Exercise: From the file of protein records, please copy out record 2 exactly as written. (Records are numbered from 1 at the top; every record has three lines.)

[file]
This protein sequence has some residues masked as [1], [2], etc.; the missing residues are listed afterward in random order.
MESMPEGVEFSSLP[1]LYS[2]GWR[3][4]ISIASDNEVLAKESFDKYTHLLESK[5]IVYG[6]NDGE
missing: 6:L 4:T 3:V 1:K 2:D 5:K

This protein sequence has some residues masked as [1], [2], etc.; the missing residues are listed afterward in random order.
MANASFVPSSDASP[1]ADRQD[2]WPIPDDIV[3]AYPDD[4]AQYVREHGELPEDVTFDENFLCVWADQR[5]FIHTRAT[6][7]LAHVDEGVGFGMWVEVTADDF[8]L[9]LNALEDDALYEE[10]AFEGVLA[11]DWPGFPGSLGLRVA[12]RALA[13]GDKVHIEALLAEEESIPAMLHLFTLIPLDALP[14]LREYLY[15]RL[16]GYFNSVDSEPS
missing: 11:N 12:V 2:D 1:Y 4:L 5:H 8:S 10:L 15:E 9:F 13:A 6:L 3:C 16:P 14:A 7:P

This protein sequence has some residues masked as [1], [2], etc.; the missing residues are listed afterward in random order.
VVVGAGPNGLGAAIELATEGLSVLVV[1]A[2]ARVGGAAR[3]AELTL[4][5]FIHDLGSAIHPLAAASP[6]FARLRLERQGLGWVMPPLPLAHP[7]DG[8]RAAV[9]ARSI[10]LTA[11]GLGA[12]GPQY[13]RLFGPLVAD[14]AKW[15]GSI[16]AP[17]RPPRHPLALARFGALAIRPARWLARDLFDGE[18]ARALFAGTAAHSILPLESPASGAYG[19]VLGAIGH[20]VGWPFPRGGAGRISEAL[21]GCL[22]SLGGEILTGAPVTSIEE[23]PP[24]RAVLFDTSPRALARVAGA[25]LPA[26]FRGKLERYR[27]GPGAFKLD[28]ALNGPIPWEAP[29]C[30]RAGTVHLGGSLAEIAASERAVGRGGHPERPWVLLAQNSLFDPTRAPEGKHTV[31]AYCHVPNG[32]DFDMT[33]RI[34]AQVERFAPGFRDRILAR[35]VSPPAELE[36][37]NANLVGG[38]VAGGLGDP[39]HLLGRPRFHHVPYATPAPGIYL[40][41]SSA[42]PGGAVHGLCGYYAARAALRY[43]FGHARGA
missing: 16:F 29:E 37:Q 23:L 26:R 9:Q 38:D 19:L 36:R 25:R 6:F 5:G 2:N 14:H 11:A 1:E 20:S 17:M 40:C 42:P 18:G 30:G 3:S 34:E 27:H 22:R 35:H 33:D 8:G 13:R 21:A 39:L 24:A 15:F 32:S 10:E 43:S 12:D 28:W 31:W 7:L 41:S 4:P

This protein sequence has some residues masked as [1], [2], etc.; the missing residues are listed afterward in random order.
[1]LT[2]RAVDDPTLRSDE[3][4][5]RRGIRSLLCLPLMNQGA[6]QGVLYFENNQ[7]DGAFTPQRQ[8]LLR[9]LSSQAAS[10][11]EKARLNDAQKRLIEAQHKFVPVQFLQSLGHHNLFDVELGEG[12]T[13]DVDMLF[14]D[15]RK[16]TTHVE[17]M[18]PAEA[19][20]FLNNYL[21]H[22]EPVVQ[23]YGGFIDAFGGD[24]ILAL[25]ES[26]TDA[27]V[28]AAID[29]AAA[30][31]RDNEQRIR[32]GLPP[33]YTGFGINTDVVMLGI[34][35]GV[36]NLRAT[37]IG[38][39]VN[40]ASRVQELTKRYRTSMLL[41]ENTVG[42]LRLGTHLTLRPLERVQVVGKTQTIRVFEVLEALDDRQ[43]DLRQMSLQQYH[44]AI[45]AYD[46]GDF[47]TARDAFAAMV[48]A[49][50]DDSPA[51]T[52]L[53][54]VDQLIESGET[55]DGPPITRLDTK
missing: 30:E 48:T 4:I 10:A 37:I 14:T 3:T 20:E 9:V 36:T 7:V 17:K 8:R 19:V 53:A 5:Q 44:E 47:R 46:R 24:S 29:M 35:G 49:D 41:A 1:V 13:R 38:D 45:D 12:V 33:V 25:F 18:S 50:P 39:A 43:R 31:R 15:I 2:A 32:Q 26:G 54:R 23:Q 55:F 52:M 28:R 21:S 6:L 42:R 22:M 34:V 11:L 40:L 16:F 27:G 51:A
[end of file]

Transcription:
This protein sequence has some residues masked as [1], [2], etc.; the missing residues are listed afterward in random order.
MANASFVPSSDASP[1]ADRQD[2]WPIPDDIV[3]AYPDD[4]AQYVREHGELPEDVTFDENFLCVWADQR[5]FIHTRAT[6][7]LAHVDEGVGFGMWVEVTADDF[8]L[9]LNALEDDALYEE[10]AFEGVLA[11]DWPGFPGSLGLRVA[12]RALA[13]GDKVHIEALLAEEESIPAMLHLFTLIPLDALP[14]LREYLY[15]RL[16]GYFNSVDSEPS
missing: 11:N 12:V 2:D 1:Y 4:L 5:H 8:S 10:L 15:E 9:F 13:A 6:L 3:C 16:P 14:A 7:P